University of Cambridge > Talks.cam > British Antarctic Survey - Polar Oceans seminar series > Ice ice baby, under pressure: Ice-ocean interactions in and around ice shelves

Ice ice baby, under pressure: Ice-ocean interactions in and around ice shelves

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If you have a question about this talk, please contact Dr Christian Buckingham.

If you are external to BAS and would like to attend, please let us know beforehand so that we can schedule this with reception.

Very little of the Antarctic ice sheet experiences surface melting; much of its ablation takes place under the floating extensions of the sheet (ice shelves), which are exposed to ocean warming. Ice-shelf thinning due to submarine melting has the potential to cause significant ice loss from portions of the ice sheet, and hence sea-level rise. Oceanographic and remote-sensing observations of this region in recent years have shown a pattern of high ice-shelf melt rates coincident with widespread thinning of grounded ice and therefore sea-level rise. However, the processes by which ocean warming leads to ice-sheet loss via ice shelf instability are poorly understood. Recent events on the Brunt and Larsen Ice Shelf shows both the importance and relevance of this understanding.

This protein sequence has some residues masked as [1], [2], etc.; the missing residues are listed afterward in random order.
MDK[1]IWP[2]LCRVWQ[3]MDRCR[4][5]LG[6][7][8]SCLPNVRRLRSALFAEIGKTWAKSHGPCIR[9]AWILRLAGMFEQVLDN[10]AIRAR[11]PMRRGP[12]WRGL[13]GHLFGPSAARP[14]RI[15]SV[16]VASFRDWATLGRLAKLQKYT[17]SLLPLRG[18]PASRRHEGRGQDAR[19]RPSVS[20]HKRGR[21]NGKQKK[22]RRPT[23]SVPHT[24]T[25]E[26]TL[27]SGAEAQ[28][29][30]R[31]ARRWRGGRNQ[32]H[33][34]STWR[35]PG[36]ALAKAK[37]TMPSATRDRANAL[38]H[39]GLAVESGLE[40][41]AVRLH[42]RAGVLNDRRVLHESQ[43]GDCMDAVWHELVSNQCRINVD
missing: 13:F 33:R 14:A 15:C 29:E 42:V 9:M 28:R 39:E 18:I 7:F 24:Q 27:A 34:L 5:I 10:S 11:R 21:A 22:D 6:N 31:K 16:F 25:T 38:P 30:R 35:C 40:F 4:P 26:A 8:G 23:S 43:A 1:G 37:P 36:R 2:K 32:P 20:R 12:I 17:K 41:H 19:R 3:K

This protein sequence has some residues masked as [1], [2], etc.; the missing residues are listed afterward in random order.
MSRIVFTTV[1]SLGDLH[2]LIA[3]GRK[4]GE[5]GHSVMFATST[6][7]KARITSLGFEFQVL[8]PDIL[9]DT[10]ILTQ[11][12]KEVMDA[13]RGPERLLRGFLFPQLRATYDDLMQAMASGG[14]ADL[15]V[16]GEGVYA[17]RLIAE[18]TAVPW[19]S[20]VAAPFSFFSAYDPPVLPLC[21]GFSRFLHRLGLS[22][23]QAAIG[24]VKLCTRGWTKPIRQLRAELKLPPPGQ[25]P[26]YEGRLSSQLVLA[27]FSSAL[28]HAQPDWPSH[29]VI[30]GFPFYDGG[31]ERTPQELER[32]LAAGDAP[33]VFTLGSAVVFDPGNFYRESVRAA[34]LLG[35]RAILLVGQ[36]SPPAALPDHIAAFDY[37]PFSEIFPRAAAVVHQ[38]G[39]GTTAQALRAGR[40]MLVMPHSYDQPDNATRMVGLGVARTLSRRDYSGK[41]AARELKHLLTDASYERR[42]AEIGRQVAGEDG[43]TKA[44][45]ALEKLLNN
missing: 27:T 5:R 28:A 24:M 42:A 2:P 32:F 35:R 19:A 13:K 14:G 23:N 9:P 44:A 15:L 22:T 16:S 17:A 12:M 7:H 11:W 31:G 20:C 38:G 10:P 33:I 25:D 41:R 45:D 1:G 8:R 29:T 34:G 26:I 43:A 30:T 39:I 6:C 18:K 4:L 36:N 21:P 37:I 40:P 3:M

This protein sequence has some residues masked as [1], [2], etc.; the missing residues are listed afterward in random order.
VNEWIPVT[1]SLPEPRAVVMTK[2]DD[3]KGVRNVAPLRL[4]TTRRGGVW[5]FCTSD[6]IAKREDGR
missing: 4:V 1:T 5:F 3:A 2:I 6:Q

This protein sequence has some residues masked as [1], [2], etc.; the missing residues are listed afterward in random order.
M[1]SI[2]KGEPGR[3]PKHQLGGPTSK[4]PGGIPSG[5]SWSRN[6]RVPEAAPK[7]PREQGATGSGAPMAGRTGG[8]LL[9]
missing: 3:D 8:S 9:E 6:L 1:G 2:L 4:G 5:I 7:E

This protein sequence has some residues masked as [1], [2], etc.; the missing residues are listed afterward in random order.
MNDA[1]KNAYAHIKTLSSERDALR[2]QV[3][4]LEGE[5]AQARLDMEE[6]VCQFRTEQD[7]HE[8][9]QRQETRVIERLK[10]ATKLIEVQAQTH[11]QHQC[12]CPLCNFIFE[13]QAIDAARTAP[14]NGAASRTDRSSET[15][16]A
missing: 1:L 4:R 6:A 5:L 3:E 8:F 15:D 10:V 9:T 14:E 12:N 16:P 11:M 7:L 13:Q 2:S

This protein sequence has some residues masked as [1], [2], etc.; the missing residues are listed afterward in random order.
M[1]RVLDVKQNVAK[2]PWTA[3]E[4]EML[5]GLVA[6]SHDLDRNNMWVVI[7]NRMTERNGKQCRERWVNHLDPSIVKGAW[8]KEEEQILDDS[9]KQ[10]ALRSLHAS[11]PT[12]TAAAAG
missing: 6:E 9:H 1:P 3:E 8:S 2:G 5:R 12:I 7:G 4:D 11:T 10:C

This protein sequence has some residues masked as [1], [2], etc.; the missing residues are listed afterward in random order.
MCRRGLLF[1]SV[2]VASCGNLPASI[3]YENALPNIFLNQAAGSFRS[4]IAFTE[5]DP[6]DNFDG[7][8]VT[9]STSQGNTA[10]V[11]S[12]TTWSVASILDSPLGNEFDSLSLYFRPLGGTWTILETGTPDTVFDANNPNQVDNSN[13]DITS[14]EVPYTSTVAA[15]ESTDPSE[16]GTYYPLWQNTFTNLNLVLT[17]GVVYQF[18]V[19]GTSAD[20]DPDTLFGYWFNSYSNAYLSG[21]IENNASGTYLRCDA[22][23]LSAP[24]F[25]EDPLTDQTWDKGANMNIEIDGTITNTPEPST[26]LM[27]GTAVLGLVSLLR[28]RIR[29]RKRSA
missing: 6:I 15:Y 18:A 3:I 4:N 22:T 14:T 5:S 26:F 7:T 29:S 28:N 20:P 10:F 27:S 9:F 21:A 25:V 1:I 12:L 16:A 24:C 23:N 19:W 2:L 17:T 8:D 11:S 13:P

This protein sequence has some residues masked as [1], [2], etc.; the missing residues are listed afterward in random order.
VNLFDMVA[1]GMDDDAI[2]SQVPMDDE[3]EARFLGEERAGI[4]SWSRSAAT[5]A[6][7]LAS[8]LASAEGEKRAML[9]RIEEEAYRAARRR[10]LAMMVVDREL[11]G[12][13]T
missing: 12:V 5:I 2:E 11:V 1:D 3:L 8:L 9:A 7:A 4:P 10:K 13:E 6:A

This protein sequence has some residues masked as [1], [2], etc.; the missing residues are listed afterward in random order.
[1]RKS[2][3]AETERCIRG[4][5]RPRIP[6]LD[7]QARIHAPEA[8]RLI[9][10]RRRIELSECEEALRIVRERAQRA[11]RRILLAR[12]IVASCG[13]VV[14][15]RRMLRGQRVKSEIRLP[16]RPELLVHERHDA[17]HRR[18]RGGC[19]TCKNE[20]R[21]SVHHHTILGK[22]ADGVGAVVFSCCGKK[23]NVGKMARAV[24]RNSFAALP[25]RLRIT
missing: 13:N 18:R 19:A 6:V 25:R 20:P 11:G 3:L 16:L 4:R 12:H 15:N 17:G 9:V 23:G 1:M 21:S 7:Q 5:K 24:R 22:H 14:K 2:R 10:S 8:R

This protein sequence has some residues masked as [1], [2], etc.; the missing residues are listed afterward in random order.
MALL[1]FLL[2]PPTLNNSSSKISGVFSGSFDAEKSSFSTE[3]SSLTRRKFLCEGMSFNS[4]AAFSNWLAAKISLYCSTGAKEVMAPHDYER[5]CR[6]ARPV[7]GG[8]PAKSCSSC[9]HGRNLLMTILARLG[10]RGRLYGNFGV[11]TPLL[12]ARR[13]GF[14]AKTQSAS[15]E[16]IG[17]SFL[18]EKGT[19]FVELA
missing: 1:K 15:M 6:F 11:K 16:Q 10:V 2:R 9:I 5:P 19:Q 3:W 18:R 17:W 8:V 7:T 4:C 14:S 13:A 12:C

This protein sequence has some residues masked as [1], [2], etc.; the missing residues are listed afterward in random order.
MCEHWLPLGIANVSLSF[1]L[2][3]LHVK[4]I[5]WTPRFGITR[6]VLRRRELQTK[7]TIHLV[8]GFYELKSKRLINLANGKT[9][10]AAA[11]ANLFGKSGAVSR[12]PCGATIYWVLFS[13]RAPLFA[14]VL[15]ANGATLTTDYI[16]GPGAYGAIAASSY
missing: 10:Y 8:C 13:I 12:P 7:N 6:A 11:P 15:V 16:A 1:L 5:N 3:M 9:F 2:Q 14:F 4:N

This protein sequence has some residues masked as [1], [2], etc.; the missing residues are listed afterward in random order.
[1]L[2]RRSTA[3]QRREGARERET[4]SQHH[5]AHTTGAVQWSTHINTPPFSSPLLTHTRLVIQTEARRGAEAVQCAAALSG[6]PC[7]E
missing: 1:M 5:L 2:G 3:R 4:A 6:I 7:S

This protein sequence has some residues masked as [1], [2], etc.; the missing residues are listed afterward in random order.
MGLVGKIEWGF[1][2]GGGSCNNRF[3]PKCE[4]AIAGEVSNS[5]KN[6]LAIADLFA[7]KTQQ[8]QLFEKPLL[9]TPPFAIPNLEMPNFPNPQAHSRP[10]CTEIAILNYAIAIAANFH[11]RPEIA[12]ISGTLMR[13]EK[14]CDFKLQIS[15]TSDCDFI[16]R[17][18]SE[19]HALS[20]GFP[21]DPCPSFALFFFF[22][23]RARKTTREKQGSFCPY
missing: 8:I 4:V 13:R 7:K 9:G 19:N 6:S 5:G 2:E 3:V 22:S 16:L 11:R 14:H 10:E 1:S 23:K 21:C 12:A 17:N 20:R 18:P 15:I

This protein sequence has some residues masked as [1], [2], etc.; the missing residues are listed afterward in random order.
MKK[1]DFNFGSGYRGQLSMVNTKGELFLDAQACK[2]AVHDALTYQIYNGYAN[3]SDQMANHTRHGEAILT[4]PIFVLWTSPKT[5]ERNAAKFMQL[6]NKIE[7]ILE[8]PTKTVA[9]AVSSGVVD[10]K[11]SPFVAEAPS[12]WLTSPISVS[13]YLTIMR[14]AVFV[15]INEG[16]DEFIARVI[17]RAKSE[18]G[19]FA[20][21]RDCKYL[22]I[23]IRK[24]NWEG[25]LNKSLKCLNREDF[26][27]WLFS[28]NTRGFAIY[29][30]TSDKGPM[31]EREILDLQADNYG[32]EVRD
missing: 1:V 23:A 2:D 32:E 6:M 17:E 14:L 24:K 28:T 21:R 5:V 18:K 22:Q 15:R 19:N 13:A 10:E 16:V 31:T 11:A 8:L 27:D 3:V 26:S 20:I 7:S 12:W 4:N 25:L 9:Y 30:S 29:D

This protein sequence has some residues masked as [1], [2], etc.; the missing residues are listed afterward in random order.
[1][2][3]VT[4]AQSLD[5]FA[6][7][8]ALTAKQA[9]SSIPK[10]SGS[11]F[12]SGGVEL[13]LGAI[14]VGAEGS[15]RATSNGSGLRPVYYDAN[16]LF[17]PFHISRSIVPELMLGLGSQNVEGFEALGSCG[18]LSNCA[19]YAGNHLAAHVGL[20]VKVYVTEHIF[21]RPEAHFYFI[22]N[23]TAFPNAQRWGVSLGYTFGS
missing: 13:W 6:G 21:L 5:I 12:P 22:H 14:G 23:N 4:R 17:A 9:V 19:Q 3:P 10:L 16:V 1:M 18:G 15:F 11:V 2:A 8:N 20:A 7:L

This talk will show highlights of work carried out over the last 5 years at the British Antarctic Survey into the field of ice-ocean interactions focussing on three main areas, namely ice-ocean interactions in ice shelf basal crevasses, the conditional instability of frazil ice growth in seawater and fully synchronous coupling of an ice stream, ice shelf and ocean model.

This talk is part of the British Antarctic Survey - Polar Oceans seminar series series.

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